Are You Worried You’re Losing Your Vision?
If you’re worried you’re losing your vision, you’re certainly not alone. In the U.S., the CDC reports that 61 million adults are considered to have a high risk of serious loss of vision, but half haven’t seen their eye doctor for at least 12 months. Seniors have a 25% chance of experiencing vision loss.
While the thought of partial or complete blindness is frightening for anyone, the outlook in most case is far more positive than you may realize. Eye diseases are the cause of almost all (96%) blindness in the U.S., but are normally treatable. Even if a condition can’t be completely cured, treatment typically slows the progression of the disease.
Don’t wait for an eye problem to clear up by itself. The waiting is stressful while, at the same time, your problem could be becoming more serious. It’s better to be proactive by scheduling an appointment with Florida Eye, receiving a diagnosis and beginning treatment.
Sudden Vision Loss
Sudden blindness, either total or partial, can occur in one or both eyes. The vision loss might only last a few seconds or minutes but could continue for hours. Without treatment, there’s always a chance your vision could be lost permanently. Call your eye doctor immediately.
Common Causes of Vision Loss
Some of the most common causes of vision loss are shown below. It’s important to realize that total blindness often begins with partial loss of vision which worsens over time. Regular eye examinations help you protect your vision by finding any developing problems early.
Cataracts are so common in older people that it’s been said almost everyone will get cataracts if they live long enough. At Florida Eye, cataracts are among the eye problems we see and treat most often. Although cataracts are thought of as a problem of aging, people of any age, even babies, can have cataracts. Over time, vision gets progressively worse. Cataracts cloud the lens, affecting the central vision and then the peripheral vision. Other symptoms include increased light sensitivity, blurry vision or double images. The only treatment is surgery, a very common and quick procedure.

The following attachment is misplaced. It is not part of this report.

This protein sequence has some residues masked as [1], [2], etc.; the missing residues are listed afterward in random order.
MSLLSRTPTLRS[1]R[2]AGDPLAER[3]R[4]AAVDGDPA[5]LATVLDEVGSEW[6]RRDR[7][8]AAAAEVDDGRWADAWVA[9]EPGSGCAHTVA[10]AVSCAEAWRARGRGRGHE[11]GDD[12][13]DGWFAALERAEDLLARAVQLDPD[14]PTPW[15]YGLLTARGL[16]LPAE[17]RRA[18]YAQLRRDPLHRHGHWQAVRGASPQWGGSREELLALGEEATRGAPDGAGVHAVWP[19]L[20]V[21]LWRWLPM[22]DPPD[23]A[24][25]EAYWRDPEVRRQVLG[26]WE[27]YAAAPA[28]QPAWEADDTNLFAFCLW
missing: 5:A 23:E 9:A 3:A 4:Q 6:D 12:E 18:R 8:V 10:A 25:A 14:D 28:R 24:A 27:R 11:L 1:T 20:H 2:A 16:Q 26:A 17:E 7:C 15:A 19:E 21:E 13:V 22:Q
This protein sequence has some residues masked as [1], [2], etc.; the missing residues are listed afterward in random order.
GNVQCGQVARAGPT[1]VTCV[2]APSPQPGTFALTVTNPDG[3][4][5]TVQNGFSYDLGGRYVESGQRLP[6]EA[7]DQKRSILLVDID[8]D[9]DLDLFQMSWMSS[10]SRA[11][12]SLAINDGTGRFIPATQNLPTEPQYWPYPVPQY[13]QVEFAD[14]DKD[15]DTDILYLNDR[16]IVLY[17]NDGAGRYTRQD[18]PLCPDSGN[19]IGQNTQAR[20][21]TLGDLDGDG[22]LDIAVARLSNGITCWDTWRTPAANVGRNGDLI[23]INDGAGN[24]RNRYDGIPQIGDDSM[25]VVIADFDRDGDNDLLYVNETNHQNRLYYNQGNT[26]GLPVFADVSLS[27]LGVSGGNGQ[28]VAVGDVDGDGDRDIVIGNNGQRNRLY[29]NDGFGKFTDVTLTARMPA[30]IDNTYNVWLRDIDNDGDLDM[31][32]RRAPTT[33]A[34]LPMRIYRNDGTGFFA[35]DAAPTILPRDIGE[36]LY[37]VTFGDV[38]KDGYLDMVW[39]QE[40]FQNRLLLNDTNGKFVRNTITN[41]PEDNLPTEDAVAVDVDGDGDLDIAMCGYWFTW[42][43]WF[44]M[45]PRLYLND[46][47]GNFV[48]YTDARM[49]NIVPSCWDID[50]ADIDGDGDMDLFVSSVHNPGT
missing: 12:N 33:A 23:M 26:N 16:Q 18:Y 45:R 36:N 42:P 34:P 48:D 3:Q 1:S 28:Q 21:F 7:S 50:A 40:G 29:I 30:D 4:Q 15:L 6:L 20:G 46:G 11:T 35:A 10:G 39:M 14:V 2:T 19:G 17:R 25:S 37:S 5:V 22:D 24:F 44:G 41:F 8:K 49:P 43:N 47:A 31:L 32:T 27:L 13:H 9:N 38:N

Diabetics need to be aware of any developing eye problems and have regular eye exams. Diabetic retinopathy can weaken blood vessels in the retina, which rupture and bleed within the eye. You would experience blurred vision and possibly a reddish tint. When these very small ruptures heal, scars form, further damaging the retina. Laser surgery may be recommended to help prevent further vision loss.
The most important thing for you to know if you are a diabetic is that vision loss as a result of diabetes can be prevented 9 times out of 10 providing you schedule regular dilated eye exams.
A detached retina is very serious. If the retina isn’t repaired surgically, you could lose your vision permanently in that eye. Your vision suddenly darkens, but there’s no pain. This is an emergency.
Occlusion of the Retinal Vessel or Artery
The blood vessels that bring blood from the retina can become blocked by plaque or blood clots and cause vision loss. Occlusions can also occur in the smaller veins.
The primary cause of blindness in those over 55 is macular degeneration. The macula, the part of the retina responsible for the good vision we depend on for activities such as reading and driving, begins to deteriorate. The vision in the center of the eye is lost although people usually still have peripheral vision. It’s been described as like looking down a dark tunnel.
There are two forms, “wet” and “dry.” The dry form progresses at a slower rate than the wet form. There are several possible treatments. Your eye doctor will recommend the best one for you.
This condition is most common in those over 50. While symptoms resemble a stroke, it’s not technically considered a stroke but does increase your risk of stroke. In addition to vision loss, you have speech problems and lose feeling on one side of the body. The problem may be gone in seconds or minutes.
Glaucoma usually develops with no symptoms until vision is affected. The problem is caused by increased pressure in the eye, damaging the optic nerve which sends signals to the brain. Early detection and treatment are very important.
If the optic nerve becomes inflamed, it causes pain and sudden vision loss. Occasionally, optic neuritis may be the first sign of multiple sclerosis.
Blindness caused by a trauma or eye injury (such as a severe blow to the eye) occurs far less often than blindness caused by eye diseases. Three out of four people with eye injuries fully recover. Any eye injury should be seen as soon as possible by an experienced eye doctor.
It’s a rare side effect, but certain drugs, such as Viagra, Cialis and Levitra, can cause sudden vision loss.
Your vision is irreplaceable. Worrying won’t help but receiving the right treatment for your eyes and preserving your vision will be a gift for your tomorrows.
For more information, call Florida Eye Specialists and Cataract Institute at 813-681-1122.